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Re: was Dizzy help/now Engine ID?

To: "Telewest \(PH\)" <>, <>
Subject: Re: was Dizzy help/now Engine ID?
From: "Bill Mills" <>
Date: Sun, 26 May 2002 20:53:27 -0400
This brings up the problem that I need to solve before I know which dizzy is
correct for this engine.  I don't know which engine I have.  I am running
this engine in a '74 'BGT, but I bought the engine from an individual about
5 years ago with no engine ID plate, he couldn't tell me which model the
engine came from.  The only clue I have is that it has a head with the air
rail ports (plugged off) and it does not have any outlet from the head for a
water choke.  It is a 5-main block.  So I feel like it was some where
between a '69 to a '75.  The main thing I need to determine is whether it is
a HC or a LC so I can determine which distributor and which carbs are
correct for it.  I currently have HIF4's on it with the vacuum from the
manifold to the dizzy (I've got some HS4's that could go on if I rebush the
throttle shafts, and a side draft Weber, but that is another story).  I got
the engine with out carbs and without a distributor so we are shooting in
the dark here.  Any thoughts on how to tell whether the engine is HC or LC
with out pulling the head (don't want to pull the head on a good running
engine just to find out). Can I tell anything from pulling the valve cover
and looking at the valve setup?

'74 'BGT (but engine is ??)

----- Original Message -----
From: "Telewest (PH)" <>
To: "Bill Mills" <>; <>
Sent: Sunday, May 26, 2002 5:43 AM
Subject: Re: Dizzy help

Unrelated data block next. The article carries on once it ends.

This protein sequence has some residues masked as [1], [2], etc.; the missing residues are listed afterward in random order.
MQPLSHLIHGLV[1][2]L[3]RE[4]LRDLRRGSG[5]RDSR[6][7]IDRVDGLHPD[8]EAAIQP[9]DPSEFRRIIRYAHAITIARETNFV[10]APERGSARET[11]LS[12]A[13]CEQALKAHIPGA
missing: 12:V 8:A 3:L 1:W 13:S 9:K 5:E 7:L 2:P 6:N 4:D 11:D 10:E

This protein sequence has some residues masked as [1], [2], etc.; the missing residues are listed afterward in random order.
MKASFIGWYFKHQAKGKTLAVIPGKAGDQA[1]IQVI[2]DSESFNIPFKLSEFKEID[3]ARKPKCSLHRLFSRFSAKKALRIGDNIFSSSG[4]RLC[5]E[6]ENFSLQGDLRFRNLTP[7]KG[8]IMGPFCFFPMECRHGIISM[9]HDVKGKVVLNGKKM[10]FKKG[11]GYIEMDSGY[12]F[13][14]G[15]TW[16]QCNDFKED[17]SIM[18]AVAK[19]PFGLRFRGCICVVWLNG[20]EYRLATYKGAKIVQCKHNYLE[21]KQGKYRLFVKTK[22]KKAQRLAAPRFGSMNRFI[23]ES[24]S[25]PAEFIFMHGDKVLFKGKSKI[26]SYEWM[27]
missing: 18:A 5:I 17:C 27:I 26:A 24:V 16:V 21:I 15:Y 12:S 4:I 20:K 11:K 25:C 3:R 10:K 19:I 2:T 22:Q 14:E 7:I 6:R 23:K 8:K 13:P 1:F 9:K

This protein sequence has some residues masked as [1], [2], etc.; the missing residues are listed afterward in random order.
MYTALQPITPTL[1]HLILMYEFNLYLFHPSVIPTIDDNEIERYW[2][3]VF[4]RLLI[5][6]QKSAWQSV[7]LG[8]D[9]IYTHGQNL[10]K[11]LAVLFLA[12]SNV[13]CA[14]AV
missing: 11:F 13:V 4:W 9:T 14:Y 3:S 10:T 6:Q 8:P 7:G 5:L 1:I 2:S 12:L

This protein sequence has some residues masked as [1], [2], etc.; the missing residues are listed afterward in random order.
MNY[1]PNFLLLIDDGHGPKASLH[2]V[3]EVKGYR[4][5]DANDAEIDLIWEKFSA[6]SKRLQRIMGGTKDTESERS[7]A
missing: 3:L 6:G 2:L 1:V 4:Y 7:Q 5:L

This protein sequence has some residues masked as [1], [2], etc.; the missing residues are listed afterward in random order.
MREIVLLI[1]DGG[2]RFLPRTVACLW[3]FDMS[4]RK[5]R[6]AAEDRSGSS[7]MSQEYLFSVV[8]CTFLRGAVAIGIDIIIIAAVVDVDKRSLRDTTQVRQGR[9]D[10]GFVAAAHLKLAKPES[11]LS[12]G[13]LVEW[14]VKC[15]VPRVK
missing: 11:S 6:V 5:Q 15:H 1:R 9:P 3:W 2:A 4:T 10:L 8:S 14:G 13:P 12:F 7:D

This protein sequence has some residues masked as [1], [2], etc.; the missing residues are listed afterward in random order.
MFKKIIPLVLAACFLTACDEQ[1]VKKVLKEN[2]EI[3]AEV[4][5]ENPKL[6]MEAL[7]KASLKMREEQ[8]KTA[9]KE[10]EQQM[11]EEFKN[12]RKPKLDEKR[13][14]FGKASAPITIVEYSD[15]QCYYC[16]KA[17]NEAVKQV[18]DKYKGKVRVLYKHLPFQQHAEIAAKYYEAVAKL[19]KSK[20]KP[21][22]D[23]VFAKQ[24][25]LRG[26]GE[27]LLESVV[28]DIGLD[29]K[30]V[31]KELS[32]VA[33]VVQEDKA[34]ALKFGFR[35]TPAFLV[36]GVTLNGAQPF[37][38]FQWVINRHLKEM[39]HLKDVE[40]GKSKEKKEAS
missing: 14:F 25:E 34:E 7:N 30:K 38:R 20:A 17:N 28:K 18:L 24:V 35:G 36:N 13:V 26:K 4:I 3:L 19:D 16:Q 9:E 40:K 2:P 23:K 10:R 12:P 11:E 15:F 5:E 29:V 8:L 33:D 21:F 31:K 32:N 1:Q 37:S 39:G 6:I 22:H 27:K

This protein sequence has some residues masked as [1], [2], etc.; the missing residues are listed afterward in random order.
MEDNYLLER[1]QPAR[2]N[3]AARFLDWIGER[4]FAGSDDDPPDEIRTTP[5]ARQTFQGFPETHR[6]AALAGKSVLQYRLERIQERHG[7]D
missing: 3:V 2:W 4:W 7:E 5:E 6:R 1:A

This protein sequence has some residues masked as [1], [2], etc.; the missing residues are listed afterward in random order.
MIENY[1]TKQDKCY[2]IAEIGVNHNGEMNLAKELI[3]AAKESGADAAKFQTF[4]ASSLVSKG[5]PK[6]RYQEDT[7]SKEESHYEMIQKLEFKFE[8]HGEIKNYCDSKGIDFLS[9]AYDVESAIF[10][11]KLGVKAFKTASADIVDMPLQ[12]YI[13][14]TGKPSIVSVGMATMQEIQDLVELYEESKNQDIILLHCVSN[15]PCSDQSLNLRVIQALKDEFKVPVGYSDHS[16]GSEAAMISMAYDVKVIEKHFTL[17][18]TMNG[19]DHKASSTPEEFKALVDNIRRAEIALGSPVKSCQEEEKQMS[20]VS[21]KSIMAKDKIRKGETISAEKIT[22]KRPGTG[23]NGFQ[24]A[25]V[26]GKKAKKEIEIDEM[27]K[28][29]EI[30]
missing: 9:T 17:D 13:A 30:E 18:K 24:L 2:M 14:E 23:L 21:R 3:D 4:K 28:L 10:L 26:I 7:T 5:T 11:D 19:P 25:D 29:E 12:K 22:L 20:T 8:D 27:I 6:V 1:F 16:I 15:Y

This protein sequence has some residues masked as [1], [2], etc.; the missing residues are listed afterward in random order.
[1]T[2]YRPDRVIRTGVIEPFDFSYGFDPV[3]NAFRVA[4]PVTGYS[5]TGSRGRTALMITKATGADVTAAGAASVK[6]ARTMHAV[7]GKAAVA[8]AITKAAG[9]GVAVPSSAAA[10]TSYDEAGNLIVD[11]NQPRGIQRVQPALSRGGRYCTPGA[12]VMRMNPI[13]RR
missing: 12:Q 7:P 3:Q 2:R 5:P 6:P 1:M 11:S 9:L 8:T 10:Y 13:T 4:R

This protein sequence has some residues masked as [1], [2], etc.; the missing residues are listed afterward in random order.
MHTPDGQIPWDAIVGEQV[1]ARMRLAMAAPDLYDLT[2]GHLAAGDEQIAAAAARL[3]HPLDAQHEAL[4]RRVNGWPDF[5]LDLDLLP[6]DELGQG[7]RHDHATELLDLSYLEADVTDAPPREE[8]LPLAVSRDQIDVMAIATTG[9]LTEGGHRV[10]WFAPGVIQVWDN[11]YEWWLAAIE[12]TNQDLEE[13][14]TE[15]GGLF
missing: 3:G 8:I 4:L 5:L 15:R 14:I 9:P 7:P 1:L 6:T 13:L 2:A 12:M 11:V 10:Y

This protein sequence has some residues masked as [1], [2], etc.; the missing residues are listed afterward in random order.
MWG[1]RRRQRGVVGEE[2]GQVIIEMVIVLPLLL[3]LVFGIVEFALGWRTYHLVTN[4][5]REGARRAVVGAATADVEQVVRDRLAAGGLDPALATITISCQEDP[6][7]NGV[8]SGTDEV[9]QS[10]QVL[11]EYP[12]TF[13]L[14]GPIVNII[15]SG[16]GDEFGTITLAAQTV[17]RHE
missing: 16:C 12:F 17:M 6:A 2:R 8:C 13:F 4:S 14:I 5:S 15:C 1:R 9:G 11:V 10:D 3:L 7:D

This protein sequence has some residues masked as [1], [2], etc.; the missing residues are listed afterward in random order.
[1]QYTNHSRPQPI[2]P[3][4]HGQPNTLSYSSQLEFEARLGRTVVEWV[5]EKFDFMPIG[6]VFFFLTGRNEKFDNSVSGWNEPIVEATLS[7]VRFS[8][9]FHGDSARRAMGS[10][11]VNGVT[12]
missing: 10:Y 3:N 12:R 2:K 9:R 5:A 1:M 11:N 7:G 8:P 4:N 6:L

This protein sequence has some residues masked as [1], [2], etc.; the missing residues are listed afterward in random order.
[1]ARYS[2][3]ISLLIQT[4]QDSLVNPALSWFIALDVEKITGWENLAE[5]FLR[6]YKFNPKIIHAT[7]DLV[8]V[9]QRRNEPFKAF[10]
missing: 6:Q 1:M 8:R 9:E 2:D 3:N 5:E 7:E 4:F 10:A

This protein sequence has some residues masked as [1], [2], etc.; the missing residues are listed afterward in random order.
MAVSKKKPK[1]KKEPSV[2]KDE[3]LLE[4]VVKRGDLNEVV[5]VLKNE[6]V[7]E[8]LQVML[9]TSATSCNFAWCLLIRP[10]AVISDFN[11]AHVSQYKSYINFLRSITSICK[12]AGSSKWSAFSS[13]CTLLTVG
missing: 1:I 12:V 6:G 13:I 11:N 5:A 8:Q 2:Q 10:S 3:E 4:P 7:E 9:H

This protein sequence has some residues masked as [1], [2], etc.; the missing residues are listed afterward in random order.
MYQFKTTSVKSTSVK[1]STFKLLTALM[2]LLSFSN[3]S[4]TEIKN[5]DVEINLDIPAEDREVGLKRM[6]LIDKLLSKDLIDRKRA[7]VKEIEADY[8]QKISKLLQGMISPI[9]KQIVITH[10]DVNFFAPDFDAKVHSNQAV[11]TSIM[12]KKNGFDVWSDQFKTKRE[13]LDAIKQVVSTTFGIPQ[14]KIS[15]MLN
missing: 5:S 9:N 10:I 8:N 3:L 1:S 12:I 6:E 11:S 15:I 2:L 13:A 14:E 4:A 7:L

> No idea what application a 41147 is for but the vacuum advance almost
> certainly works the same as any other.  I say 'almost' as some people
> that the vacuum capsule on some dizzies on some engines *retards* the
> whereas all those for the MGB advance it, ported vacuum or manifold.
> However your biggest problem is likely to be the curves on the 41147 will
> different from what your engine requires.  If the two dizzies are both the
> same type i.e. both 25Ds or both 45Ds then just swap the vacuum capsule
> and retain the dizzie body.  That way at least you will keep the
> advance as it was.  The vacuum capsules usually have the advance details
> stamped on them somewhere in the form 5-13-10 which means the vacuum
> starts at 5 in. Hg. and reaches a maximum of 10 dizzie degrees (20
> crankshaft degrees) at 13 in. Hg.
> According to the Leyland Workshop Manual the 41339 is for the 1971 8.8:1
> compression engine, i.e. high compression.
> If you have the 18V 672/673 (CB) engine you should have the 41491.  If you
> have the later 18V 836/837 (RB) engine I cannot find that listed in any of
> my sources so don't know what it should be.  The 41491 has a higher max
> centrifugal advance than the 41339 and requires more vacuum to give the
> amount of vacuum advance.
> ----- Original Message -----
> From: "Bill Mills" <>
> To: <>
> Sent: Sunday, May 26, 2002 3:56 AM
> Subject: Dizzy help
> > I had to pull the dizzy on my '74 BGT with HIF4's because the vaccum
> advance
> > was leaking.  I got a 41147 to put in there.  This number does not match
> > with ones on paul's chart at
> >
> >
> > any ideas what a 41147 was from, would it work with a manifold vaccum
> > source???
> >
> >
> > I've also got a 41339 in the shop that may have a good vaccum advance
> > on it.  It is listed as appropriate for a '71 low compression and
> > vaccum source which is what I have with the HIF4's.

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